MINNEAPOLIS — One was crowned homecoming king. One was voted class friendliest. One was a member of the African American club.
All three played crucial roles in the trial of Derek Chauvin, the former Minneapolis police officer found guilty of murdering George Floyd.
And all three — Minneapolis police Chief Medaria Arradondo, lawyer Eric Nelson and high school student Darnella Frazier — spent their formative years at Minneapolis’ Roosevelt High School.
Chauvin’s conviction this week sent a ripple of relief throughout the school and its south Minneapolis community and ushered in a wave of pride for Frazier, who helped make it so.
“She set the stage for girls like me looking up to her,” said Markeanna Tyus, 16, a junior and friend of Frazier. “She’s a hero.”
Frazier was 17 when she recorded a cellphone video of Floyd’s arrest that drove much of the public’s understanding of what took place May 25. She and Arradondo, the city’s first Black police chief, testified for the prosecution, with Frazier tearfully expressing regret for not physically intervening before Floyd died.
“I go to school with a revolutionary,” Markeanna said. “I feel powerful to know I have a Black woman attending my school who endured all of that.”
Roosevelt High School is 2 miles from the intersection of 38th Street and Chicago Avenue in south Minneapolis, where Chauvin pinned Floyd under his knee for what prosecutors said was 9½ minutes. The area is now known as George Floyd Square.
Arradondo graduated from the high school in 1985. He was part of the gymnastics team. He joined the Minneapolis Police Department four years later and was inducted into the Roosevelt High School Hall of Fame in September 2018.
Nelson was part of the student council, sang in the choir and was inducted into the National Honor Society. He graduated in 1992.
It was Nelson, Chauvin’s defense attorney, who made the connection between the three during his closing argument Monday.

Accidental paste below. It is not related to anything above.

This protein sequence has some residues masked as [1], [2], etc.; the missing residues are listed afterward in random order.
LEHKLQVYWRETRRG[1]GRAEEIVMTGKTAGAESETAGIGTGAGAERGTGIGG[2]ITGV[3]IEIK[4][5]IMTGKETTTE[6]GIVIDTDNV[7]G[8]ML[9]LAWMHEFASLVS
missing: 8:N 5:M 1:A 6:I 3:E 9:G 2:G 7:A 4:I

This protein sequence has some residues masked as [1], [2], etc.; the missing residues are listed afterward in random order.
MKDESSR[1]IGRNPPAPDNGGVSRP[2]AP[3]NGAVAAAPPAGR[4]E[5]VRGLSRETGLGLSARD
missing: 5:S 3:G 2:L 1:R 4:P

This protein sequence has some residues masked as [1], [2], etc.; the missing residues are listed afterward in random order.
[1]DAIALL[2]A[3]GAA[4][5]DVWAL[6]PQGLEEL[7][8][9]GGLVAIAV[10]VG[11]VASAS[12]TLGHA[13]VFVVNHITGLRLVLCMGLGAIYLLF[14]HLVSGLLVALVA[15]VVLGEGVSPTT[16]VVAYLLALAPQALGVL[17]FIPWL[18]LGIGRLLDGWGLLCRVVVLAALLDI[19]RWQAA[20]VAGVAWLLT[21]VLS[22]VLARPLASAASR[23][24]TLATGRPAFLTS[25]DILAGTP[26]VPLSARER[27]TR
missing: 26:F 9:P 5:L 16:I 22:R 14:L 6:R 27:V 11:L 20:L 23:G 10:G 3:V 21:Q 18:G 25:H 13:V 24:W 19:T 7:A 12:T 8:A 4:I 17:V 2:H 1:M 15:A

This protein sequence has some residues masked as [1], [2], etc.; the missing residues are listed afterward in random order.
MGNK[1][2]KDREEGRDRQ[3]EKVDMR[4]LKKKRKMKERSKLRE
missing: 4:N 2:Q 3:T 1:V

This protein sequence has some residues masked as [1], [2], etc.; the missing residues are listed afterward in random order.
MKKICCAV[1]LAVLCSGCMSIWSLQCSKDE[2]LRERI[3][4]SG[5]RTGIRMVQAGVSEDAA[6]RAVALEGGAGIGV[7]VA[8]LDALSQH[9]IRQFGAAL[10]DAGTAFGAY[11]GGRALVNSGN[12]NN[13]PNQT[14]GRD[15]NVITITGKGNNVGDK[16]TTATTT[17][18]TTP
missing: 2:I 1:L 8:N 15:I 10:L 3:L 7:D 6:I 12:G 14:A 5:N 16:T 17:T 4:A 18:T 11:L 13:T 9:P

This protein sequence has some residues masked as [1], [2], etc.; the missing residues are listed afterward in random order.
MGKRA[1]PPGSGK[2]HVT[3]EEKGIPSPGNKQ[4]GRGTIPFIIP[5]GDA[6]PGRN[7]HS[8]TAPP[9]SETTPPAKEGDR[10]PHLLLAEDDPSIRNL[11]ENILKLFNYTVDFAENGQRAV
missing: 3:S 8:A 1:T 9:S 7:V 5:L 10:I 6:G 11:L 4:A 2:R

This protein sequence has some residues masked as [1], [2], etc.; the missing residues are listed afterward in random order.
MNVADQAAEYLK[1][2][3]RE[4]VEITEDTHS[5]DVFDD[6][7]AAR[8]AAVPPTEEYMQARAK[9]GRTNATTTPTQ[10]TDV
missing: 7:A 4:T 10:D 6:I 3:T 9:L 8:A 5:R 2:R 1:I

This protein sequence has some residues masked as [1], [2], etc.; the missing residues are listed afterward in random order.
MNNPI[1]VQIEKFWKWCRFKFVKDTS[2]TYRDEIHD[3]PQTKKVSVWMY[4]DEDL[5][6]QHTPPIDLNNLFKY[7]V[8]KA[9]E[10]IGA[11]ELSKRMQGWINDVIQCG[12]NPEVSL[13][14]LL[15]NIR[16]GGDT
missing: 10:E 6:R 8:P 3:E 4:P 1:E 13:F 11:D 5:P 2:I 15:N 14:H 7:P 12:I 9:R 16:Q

“We all went to the same high school, obviously at different times,” Nelson told jurors. “We had the same perspective, sat in the same classrooms, saw the same chalkboards or whiteboards, the same perspective. But our perception of our experiences there is going to be much different.”
Some members of the school community were less than eager to claim the attorney as their own. (Markeanna said he is an “imbecile” and that he weaponized Floyd’s feelings.)
“Our school has some of the most fervent social justice activists that I’ve ever seen among young adults,” said Marcia Howard, 47, whose teaching career began at Roosevelt High School in 1998. “What’s special about that school is our commitment to creating civic-minded students. Our model is: Enter to learn and leave to serve.”
Howard, who teaches English, said that at the onset of the civil unrest over Floyd’s death, she encouraged her students to learn from the moment. She said she told them, “Class is over, you all have credit. Just take care of yourselves, practice social distancing and seek justice.”
Members of the school community were galvanized into action.
Greta Boogren, 18, a senior, said she participated in protests every weekend last summer and took part in the statewide walkout Monday to protest racial injustice.
“We’ve had so many protests this past year and people are still going,” she said, “which is great because we can’t stop now.”
She believes the profession of policing needs widespread changes. “From its very roots, it’s just evil,” said Boogren, who is white.
Markeanna said she has attended hundreds of protests since Floyd was killed and has been pepper-sprayed and hit with rubber bullets at some of them. She lives down the road from Cup Foods, where Floyd is alleged to have used a fake $20 bill to buy cigarettes in May.
She said she wishes the school had done more to support students this past year who have been dealing with the pandemic, distance learning and a racial reckoning spurred by Floyd’s death. School district spokesman Dirk Tedmon did not return a request for comment.